A Look at Some Important Upgrades for Your Fixie

Well, buying a fixie bike, or any bike for that matter, isn’t something of a ‘set and forget’ thing. At some point, you would realize you can get more out of your fixie, and would want to upgrade it.

This realization may or may not be “real”, but having the best version of your bike that you can would always involve upgrading it – many times more than once.

So let you guide you through some of the most common, and most important upgrades that you can consider for your fixie bike.

Wheelset

If you’re looking to “transform” your fixie rather than just do a minor upgrade, you would want to consider upgrading the wheelset. It’s the most expensive upgrade, and only getting a new bike is going to cost you more than it.

That said, even if you’re on a budget, you would want something that comes with aluminum rims and sealed bearing hubs. Some of the important features to look out for include the weight, reliability and durability. As it’s going to be quite an expensive upgrade, it should at least last long enough to make it worthwhile.

Deep-dish aero rims are apparently one of the most popular types of wheelsets, but they are not the most durable and can be more expensive and difficult to repair. You would probably be much better off with the basic box-section ones; they typically don’t come with any of the said issues and are probably also more durable and practical.

Saddle

This seems to be one of the most common upgrades bike owners like to make. However, we think you shouldn’t be upgrading the saddle just for the sake of it, but only if you don’t find it comfortable enough.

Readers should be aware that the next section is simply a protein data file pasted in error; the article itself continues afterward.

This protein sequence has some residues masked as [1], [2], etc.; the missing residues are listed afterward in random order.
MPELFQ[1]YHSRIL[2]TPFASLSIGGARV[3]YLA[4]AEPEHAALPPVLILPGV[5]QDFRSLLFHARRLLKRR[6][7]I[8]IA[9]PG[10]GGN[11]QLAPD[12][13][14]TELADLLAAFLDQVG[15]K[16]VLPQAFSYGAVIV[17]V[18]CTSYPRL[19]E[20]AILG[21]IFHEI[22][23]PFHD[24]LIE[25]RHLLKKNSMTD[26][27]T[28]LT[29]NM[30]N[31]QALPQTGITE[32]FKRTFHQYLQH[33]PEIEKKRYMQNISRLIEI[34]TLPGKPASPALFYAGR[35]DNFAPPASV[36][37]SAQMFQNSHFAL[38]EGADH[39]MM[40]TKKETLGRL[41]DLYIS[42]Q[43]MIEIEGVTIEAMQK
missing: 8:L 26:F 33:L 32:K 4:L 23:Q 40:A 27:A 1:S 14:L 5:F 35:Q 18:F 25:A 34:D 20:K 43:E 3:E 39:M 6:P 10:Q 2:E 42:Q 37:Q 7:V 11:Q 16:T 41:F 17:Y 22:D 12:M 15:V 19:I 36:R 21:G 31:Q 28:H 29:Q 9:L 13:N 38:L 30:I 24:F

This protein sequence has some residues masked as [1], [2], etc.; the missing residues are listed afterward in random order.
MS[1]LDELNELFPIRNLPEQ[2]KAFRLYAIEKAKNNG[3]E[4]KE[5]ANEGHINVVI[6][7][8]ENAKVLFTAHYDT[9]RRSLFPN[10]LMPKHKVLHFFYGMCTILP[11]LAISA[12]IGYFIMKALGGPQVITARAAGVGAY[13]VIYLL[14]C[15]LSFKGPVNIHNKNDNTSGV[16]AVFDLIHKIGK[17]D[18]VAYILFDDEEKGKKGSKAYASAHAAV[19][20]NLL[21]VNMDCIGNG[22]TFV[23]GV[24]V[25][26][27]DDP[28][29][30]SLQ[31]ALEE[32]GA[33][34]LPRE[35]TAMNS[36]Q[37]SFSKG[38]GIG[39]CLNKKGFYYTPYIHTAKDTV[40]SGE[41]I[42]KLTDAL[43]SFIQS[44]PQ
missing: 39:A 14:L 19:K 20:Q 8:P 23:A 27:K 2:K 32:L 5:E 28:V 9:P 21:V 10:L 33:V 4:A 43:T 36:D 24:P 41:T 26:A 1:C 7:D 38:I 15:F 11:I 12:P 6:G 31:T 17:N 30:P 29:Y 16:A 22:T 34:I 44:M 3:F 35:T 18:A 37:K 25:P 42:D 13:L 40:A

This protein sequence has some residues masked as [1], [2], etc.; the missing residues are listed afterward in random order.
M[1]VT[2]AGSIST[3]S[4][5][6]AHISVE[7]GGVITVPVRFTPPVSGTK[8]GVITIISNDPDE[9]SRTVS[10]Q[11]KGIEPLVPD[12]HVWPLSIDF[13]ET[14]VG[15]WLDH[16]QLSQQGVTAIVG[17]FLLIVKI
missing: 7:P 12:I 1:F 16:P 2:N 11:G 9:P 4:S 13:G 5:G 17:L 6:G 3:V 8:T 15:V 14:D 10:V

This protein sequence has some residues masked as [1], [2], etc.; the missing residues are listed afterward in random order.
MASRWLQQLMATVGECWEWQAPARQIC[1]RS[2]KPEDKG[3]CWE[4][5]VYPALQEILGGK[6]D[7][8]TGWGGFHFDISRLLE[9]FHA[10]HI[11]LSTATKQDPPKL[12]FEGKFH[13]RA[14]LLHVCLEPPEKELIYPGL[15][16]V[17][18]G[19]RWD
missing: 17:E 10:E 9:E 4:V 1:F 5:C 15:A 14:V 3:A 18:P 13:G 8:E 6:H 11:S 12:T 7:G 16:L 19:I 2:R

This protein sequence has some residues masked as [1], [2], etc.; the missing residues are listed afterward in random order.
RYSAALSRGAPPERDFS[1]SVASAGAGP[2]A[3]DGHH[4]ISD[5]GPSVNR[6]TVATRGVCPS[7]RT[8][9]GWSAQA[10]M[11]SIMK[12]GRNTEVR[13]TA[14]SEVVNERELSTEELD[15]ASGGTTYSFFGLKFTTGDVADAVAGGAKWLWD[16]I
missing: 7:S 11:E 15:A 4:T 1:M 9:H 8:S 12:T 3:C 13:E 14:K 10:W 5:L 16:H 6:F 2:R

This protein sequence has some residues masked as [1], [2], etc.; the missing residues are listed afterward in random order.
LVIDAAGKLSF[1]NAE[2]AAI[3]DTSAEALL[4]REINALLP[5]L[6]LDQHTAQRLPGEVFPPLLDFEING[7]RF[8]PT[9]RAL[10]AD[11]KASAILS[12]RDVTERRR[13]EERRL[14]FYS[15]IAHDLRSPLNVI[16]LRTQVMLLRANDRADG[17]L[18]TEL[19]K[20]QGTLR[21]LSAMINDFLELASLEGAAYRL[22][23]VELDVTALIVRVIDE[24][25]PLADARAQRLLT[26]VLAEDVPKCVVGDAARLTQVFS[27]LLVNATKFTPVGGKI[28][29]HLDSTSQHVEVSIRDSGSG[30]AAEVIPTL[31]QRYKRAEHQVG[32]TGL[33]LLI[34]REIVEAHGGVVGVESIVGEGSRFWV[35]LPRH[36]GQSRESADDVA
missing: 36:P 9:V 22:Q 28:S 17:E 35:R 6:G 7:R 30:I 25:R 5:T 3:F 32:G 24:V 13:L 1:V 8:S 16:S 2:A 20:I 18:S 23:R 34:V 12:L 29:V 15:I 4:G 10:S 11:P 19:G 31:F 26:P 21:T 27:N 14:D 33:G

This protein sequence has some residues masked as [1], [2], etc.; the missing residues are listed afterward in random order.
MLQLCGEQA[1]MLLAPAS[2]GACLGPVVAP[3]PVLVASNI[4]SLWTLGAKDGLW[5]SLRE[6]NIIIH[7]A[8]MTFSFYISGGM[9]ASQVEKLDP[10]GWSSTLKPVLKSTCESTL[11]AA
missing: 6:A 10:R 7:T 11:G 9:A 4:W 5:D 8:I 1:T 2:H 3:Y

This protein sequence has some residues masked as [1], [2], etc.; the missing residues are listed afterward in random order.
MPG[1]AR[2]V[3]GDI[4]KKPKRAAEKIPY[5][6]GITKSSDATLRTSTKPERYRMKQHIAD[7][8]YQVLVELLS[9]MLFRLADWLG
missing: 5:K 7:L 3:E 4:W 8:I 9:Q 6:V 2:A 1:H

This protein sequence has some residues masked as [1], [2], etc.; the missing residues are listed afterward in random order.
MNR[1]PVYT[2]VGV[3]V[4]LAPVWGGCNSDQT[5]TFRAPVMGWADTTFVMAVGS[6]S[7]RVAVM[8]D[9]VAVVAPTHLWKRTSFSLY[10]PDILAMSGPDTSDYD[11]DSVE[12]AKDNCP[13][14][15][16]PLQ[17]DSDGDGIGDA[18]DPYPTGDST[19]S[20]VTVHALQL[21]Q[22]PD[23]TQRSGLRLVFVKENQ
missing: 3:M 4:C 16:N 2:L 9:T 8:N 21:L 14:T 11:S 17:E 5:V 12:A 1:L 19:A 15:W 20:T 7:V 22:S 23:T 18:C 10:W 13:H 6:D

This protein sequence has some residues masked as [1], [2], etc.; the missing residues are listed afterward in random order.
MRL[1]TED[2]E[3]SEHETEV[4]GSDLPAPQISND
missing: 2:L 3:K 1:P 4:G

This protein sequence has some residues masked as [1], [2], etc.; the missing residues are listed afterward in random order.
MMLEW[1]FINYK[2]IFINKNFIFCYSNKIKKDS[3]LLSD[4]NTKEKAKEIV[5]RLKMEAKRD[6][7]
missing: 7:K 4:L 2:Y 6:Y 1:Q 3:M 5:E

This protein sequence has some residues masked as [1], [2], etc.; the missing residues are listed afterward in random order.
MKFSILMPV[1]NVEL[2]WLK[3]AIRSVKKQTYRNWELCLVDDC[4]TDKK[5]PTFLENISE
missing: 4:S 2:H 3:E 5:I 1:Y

Also, unlike what many do, we don’t recommend that you look for only the style factor; you would hate yourself for doing so if there’s no comfort. You can simply try out a few different seats to figure out which one fits the bill perfectly for you, especially in terms of comfort.

Pedals

Just like saddles, pedals are largely a matter of personal preference. This is the reason many bikes don’t even come with a pedal, as the manufacturers are aware that many buyers would simply use something they like. Some bikes, however, do come with a basic pedal.

When you’re out in the market looking for the right pedal for your bike, you would actually have quite a few options. The clipless pedals seem to be quite a rage lately, as they are challenging but very efficient, offering a great foot to pedal connection.

Caged pedals that come with a strap have apparently been one of the most popular options from a long time now, as they are believed to be classy and cool.

Finally, the ones with a large strap and freestyle nature are available in plenty of types and styles, and they usually make for a good fun ride.

Tires

Unlike the other upgrades discussed above, upgrading your tire is more about the size than anything else. The standard size is considered to be a width of 23c.

If you’re into serious biking stuff, you may want to consider 28c, though 25c tires usually turns out to be just good enough for pretty much everything.

John Seager
 

John Seager is the Editor of Bikeeo.com. Who is a Bike enthusiast and love to share what he know about this field. In personal life he is a father of a lovely girl and a beloved husband. He loves to go on city trips and spent some time on a bike to discover a new city.

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